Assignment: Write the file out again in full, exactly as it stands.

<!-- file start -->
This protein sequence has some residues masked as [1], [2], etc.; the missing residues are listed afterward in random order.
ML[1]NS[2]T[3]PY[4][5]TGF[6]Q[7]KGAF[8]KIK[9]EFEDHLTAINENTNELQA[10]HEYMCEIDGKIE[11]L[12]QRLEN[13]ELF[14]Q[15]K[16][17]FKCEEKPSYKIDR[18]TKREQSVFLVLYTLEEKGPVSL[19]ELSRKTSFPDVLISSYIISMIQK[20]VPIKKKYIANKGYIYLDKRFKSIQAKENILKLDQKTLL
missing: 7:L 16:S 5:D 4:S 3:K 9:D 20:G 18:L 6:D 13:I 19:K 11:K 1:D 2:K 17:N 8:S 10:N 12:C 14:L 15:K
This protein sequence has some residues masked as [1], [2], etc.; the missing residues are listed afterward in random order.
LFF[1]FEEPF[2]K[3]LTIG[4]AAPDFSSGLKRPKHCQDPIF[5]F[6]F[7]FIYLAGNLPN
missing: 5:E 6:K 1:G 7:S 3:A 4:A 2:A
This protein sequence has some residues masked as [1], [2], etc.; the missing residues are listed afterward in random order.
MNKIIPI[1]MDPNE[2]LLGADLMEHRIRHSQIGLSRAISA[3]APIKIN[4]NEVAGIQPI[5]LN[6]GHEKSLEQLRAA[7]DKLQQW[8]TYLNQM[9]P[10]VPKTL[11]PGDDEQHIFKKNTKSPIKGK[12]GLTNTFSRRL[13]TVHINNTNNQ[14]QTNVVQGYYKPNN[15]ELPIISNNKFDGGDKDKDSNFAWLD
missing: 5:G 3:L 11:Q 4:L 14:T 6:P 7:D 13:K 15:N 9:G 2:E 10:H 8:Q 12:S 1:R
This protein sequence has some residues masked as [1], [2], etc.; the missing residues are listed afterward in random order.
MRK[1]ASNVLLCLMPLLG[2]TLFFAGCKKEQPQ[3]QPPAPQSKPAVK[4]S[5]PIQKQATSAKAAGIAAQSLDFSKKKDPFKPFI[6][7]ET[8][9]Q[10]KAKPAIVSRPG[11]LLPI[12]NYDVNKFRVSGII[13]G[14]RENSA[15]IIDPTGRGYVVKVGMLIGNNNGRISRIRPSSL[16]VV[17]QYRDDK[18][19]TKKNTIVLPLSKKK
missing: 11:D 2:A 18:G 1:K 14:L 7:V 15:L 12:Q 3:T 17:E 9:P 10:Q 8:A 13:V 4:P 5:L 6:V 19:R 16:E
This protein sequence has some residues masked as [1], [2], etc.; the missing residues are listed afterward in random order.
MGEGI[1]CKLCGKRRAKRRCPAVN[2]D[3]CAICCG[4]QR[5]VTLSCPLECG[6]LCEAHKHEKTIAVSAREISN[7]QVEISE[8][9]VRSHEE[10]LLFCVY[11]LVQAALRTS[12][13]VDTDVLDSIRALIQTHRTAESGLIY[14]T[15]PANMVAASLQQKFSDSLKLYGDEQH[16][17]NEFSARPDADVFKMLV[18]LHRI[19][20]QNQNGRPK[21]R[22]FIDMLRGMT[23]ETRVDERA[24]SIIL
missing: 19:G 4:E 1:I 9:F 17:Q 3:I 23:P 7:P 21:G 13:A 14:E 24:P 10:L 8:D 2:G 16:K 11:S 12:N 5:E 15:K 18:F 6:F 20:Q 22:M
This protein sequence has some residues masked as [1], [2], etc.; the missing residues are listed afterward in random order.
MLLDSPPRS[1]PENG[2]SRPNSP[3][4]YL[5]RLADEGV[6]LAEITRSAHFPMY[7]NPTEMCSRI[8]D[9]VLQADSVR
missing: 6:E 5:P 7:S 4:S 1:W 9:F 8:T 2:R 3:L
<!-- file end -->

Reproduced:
This protein sequence has some residues masked as [1], [2], etc.; the missing residues are listed afterward in random order.
ML[1]NS[2]T[3]PY[4][5]TGF[6]Q[7]KGAF[8]KIK[9]EFEDHLTAINENTNELQA[10]HEYMCEIDGKIE[11]L[12]QRLEN[13]ELF[14]Q[15]K[16][17]FKCEEKPSYKIDR[18]TKREQSVFLVLYTLEEKGPVSL[19]ELSRKTSFPDVLISSYIISMIQK[20]VPIKKKYIANKGYIYLDKRFKSIQAKENILKLDQKTLL
missing: 7:L 16:S 5:D 4:S 3:K 9:D 20:G 18:L 6:D 13:I 19:K 11:K 1:D 2:K 17:N 8:S 10:N 12:C 14:L 15:K
This protein sequence has some residues masked as [1], [2], etc.; the missing residues are listed afterward in random order.
LFF[1]FEEPF[2]K[3]LTIG[4]AAPDFSSGLKRPKHCQDPIF[5]F[6]F[7]FIYLAGNLPN
missing: 5:E 6:K 1:G 7:S 3:A 4:A 2:A
This protein sequence has some residues masked as [1], [2], etc.; the missing residues are listed afterward in random order.
MNKIIPI[1]MDPNE[2]LLGADLMEHRIRHSQIGLSRAISA[3]APIKIN[4]NEVAGIQPI[5]LN[6]GHEKSLEQLRAA[7]DKLQQW[8]TYLNQM[9]P[10]VPKTL[11]PGDDEQHIFKKNTKSPIKGK[12]GLTNTFSRRL[13]TVHINNTNNQ[14]QTNVVQGYYKPNN[15]ELPIISNNKFDGGDKDKDSNFAWLD
missing: 5:G 3:L 11:Q 4:L 14:T 6:P 7:D 13:K 15:N 9:G 2:E 10:H 8:Q 12:S 1:R
This protein sequence has some residues masked as [1], [2], etc.; the missing residues are listed afterward in random order.
MRK[1]ASNVLLCLMPLLG[2]TLFFAGCKKEQPQ[3]QPPAPQSKPAVK[4]S[5]PIQKQATSAKAAGIAAQSLDFSKKKDPFKPFI[6][7]ET[8][9]Q[10]KAKPAIVSRPG[11]LLPI[12]NYDVNKFRVSGII[13]G[14]RENSA[15]IIDPTGRGYVVKVGMLIGNNNGRISRIRPSSL[16]VV[17]QYRDDK[18][19]TKKNTIVLPLSKKK
missing: 11:D 2:A 18:G 1:K 14:L 7:V 15:L 12:Q 3:T 17:E 9:P 10:Q 8:A 13:V 4:P 5:L 6:V 19:R 16:E
This protein sequence has some residues masked as [1], [2], etc.; the missing residues are listed afterward in random order.
MGEGI[1]CKLCGKRRAKRRCPAVN[2]D[3]CAICCG[4]QR[5]VTLSCPLECG[6]LCEAHKHEKTIAVSAREISN[7]QVEISE[8][9]VRSHEE[10]LLFCVY[11]LVQAALRTS[12][13]VDTDVLDSIRALIQTHRTAESGLIY[14]T[15]PANMVAASLQQKFSDSLKLYGDEQH[16][17]NEFSARPDADVFKMLV[18]LHRI[19][20]QNQNGRPK[21]R[22]FIDMLRGMT[23]ETRVDERA[24]SIIL
missing: 19:G 4:E 1:I 9:F 17:Q 3:I 23:P 7:P 21:G 13:A 14:E 24:P 10:L 8:D 2:G 16:K 11:S 12:N 5:E 15:K 18:F 6:F 20:Q 22:M
This protein sequence has some residues masked as [1], [2], etc.; the missing residues are listed afterward in random order.
MLLDSPPRS[1]PENG[2]SRPNSP[3][4]YL[5]RLADEGV[6]LAEITRSAHFPMY[7]NPTEMCSRI[8]D[9]VLQADSVR
missing: 6:E 5:P 7:S 4:S 1:W 9:F 8:T 2:R 3:L